Film and Video Projects

Just some of our award winning work

This short video is a "Behind the Scenes" production of the 'Making of the 1st American Bank series of commercials in Washington, D.C.

Awards:

  • EMMY Nomination - National Academy of TV Arts & Sciences

  • TELLY'S (2) Award - Local TV Commercial Festival Awards

  • Silver Award - Houston International Film Festival

Three :30 second spots produced for the Maryland Lottery. The 'animatronic' crabs cost $45,000 each to make and took five puppeteers to operate each crab. If you could see under the table you would see a whole bunch of cables running off to the side of the set. Movie trick: When you see three crabs the third one was one of the other ones 'matted' in to save cost. The shrimp 'bartender' was a last minute thought and only cost $12,000. He was operated like a puppet and we digitally remove the cables in post-production.

 

This :30 second spot was also produced for the Maryland Lottery. The two artists (shown) designed this "Bar-Ba-Car" for fun. When one of the creative members of the ad agency saw it, it was made into a commercial. We shot this in Baltimore, Maryland.

This three minute 40 second video is our 'Demo" reel. We sent this to potential customers to show the quality and variety of our work. All but a few war scenes were shot by us. Mostly on 35 mm film and broadcast video. Edited in our on-line editing facility "Townhouse Post Production" in our Washington, DC office.

This :30 second spot was also produced for the Maryland Lottery. Both the dog and the cat were 'rescue' animals that were trained for this spot. The dog knows to put his paws on the steering wheel when the handler yelled "drive". What you can't see is the stunt driver laying flat in the passenger seat driving the car while looking through a 'optical' lens on the windshield (like on the back of RV's) and operated the gas and break with his left foot.

This :30 second spot was produced for IKEA. We were actually on location working on a different set of spots when the agency called. My partner, Rick Marchesano, took a beer and went into his room and came back five minutes later to ask what I thought of this spot. I told him then, and I believe to this day it is a very funny spot. And sold a lot of shelves for IKEA!!!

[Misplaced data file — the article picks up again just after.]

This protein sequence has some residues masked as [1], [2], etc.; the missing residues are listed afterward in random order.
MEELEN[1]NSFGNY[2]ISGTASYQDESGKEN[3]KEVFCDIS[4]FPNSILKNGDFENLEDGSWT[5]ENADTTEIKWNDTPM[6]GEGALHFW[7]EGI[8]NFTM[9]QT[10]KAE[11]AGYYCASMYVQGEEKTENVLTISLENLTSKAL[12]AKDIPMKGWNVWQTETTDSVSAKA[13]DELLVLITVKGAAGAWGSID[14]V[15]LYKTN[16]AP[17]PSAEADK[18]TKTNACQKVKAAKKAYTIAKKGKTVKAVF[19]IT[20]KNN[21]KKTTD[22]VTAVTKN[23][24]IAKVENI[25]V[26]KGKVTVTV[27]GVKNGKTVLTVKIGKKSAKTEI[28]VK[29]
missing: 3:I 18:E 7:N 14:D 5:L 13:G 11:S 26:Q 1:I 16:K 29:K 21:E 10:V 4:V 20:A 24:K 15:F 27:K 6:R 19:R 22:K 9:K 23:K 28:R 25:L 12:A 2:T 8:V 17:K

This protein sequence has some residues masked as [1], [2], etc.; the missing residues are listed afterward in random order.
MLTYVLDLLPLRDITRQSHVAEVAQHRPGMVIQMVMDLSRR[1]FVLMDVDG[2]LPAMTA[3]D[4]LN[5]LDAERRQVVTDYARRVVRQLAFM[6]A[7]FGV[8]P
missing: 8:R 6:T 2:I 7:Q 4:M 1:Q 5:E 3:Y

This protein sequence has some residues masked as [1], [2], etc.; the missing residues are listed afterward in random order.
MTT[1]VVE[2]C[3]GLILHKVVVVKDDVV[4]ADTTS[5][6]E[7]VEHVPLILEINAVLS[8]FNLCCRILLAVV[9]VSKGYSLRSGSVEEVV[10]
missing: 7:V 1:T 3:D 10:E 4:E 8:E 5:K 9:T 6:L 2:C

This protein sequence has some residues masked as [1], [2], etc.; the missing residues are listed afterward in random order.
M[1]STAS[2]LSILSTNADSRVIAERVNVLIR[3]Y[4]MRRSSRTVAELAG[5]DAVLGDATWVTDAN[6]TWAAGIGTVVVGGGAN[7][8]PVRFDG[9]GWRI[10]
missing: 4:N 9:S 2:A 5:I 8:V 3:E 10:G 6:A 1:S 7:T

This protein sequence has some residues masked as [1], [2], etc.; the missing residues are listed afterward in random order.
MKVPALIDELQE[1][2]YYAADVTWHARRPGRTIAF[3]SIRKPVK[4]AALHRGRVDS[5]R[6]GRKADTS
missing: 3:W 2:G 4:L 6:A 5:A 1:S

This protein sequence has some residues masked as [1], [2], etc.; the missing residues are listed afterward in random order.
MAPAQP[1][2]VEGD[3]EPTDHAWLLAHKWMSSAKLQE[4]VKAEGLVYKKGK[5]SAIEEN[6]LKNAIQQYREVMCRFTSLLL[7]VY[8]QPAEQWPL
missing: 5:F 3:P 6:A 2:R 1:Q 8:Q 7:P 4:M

Awarded:

  • TELLY Award Finalist - Local TV Commercial Festival Awards

This set of spots were shot for the Washington, D.C. METRO system. As filming is prohibited in the subway, we had to get special permission to shoot inside the subway system. All of the people you can recognize are professional actors (AFTRA). The music was 'rented' from the Beach Boys for $20,000 without their voices. We had to hire a 'sound-a-like' group to record the audio track!!!

Awarded:

  • TELLY Award - Local TV Commercial Festival Awards

This :30 second spot was produced for the Veterans Administration. We were actually set to shoot on the set of MASH on the FOX lot in California, using Radar (Gary Burghoff), Father Malkaee (William Christopher) and Major Charles Winchester (David Ogden Stiers). But we were asked to meet with the executive producer and president of FOX, Inc. in New York. He advised us that he was part owner of the M*A*S*H franchise and despite the approval we had, he would not allow us to shoot using the actors or the set. So, we had to re-group and produced this, I believe, far more effective spot. 

Awarded:

  • EMMY Award  - National Academy of TV Arts & Sciences

The "Actor" in this spot is acually Peter Agnefjall, the Vice President of IKEA. He came from the Netherlands to shoot this spot. He is a very funny man and easy to work with. He has since been promoted to President and CEO of IKEA worldwide. John J. Prescott & Associates, Inc., now Ocean Digital Productions did all the television advertizing for IKEA when it opened in the USA. The first store was in northern Virginia (just outside DC) and the second store opened one year later in Baltimore, Maryland.